SENECA FALLS — Joseph Calarco got his first haircut at the Fashionette Hair Salon when he was 7 years old.
Now 53, the Auburn resident has come full circle: He is the newest owner of the salon and apartment building at the corner of Bridge and Bayard streets.
Calarco purchased the building in what’s known as the Sackett Business District in December from longtime owner and stylist Jim D’Eredita — and since then has been working to freshen it up. The two have a long history that goes beyond haircuts, though.
Carlarco, who is a regional manager for Aflac insurance, said D’Eredita helped watch him and his sister growing up when their mother was ill.
“I’ve known the D’Ereditas for a long time and wanted to continue the tradition,” Calarco said.
Since he assumed ownership, the building’s interior and exterior have been painted, and Calarco plans to add an additional apartment to the building’s three current units.
Two stylists are now offering services — including Linda Bordner, who has been cutting hair at that location for 40 years — and Calarco is looking to fill four other stations. He also is contemplating the addition of massage, acupuncture and facials, if he can connect with interested providers.
Calarco is excited both about the opportunity to run a business in his hometown (his family years ago operated a bakery, grocery and appliance store in Seneca Falls), plus the current resurgence of the Sackett Business District with the recent openings of the National Women’s Hall of Fame and Sackett’s Table restaurant and butcher shop.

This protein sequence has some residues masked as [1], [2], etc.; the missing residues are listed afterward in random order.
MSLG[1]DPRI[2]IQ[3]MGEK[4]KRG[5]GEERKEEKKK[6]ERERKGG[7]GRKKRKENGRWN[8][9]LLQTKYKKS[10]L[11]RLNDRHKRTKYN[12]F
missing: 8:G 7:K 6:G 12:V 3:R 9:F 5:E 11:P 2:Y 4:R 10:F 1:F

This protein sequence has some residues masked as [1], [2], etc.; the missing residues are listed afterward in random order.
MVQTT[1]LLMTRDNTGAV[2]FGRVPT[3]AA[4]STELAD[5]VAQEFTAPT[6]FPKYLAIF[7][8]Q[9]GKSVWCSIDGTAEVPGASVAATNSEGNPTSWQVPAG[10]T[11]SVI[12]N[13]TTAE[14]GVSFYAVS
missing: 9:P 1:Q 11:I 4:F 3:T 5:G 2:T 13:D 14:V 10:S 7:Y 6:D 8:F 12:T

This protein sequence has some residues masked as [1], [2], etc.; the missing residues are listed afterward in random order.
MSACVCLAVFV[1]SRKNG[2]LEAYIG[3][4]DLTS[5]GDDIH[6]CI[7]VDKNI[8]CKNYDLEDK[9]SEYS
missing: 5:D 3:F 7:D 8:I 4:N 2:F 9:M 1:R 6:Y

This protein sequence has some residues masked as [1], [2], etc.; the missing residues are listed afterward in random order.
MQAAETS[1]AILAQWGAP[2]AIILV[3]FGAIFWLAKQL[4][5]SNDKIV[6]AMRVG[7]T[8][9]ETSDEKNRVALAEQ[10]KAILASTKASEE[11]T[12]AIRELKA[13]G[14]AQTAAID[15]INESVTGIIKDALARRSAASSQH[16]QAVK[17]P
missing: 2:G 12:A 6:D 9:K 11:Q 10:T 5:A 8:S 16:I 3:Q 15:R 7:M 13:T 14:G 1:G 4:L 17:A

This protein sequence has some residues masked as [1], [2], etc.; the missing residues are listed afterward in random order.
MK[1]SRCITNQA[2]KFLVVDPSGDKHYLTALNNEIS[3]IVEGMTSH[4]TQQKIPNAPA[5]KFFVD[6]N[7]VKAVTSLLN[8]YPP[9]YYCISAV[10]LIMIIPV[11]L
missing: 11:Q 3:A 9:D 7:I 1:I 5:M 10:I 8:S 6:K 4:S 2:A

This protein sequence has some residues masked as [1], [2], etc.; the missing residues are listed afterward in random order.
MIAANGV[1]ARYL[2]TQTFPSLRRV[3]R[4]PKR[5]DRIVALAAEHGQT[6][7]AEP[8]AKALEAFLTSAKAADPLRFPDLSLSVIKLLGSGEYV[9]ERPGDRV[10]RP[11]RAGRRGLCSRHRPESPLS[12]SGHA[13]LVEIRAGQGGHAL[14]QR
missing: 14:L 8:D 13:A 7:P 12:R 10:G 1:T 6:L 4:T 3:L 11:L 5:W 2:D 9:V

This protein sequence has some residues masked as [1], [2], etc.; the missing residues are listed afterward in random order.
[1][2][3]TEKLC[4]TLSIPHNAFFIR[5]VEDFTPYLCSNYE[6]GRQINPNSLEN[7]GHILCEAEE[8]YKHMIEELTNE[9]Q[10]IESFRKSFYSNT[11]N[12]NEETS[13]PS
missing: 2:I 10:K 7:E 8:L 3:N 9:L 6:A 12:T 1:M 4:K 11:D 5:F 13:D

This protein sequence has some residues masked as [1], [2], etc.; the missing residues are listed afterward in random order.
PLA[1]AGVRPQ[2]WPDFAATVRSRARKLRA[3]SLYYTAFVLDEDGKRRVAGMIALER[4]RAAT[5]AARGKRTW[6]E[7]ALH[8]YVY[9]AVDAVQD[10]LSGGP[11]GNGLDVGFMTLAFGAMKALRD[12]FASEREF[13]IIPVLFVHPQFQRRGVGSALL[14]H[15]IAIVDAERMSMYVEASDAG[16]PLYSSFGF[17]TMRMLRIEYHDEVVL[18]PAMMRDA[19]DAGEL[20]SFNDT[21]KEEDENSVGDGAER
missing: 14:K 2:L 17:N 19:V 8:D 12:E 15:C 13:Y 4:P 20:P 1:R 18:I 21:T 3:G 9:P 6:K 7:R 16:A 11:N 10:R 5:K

“Anytime you can take a building and keep it going in the tradition it was is a good thing for the community,” he said. “It’s nice to have a business in the town we grew up in.”
D’Eredita is impressed with the building’s current update and said Calarco, who was D’Eredita’s last haircut there, often expressed his desire to own the Bridge Street building. Like Calarco, D’Eredita is excited about that corner’s future and the transformation of the former Seneca Knitting Mill.
“What (the National Women’s Hall of Fame) has done down there has face-lifted this area remarkably,” he said.
D’Eredita bought the building in 1976. His late partner, Howard “Hobbss” Lainhart, ran an antiques shop from the location for a short time while D’Eredita cut hair. D’Eredita also reminisced how his father operated a two-man barbershop and pool room at the location.
“It’s had a lot of good times and a lot of history,” he said.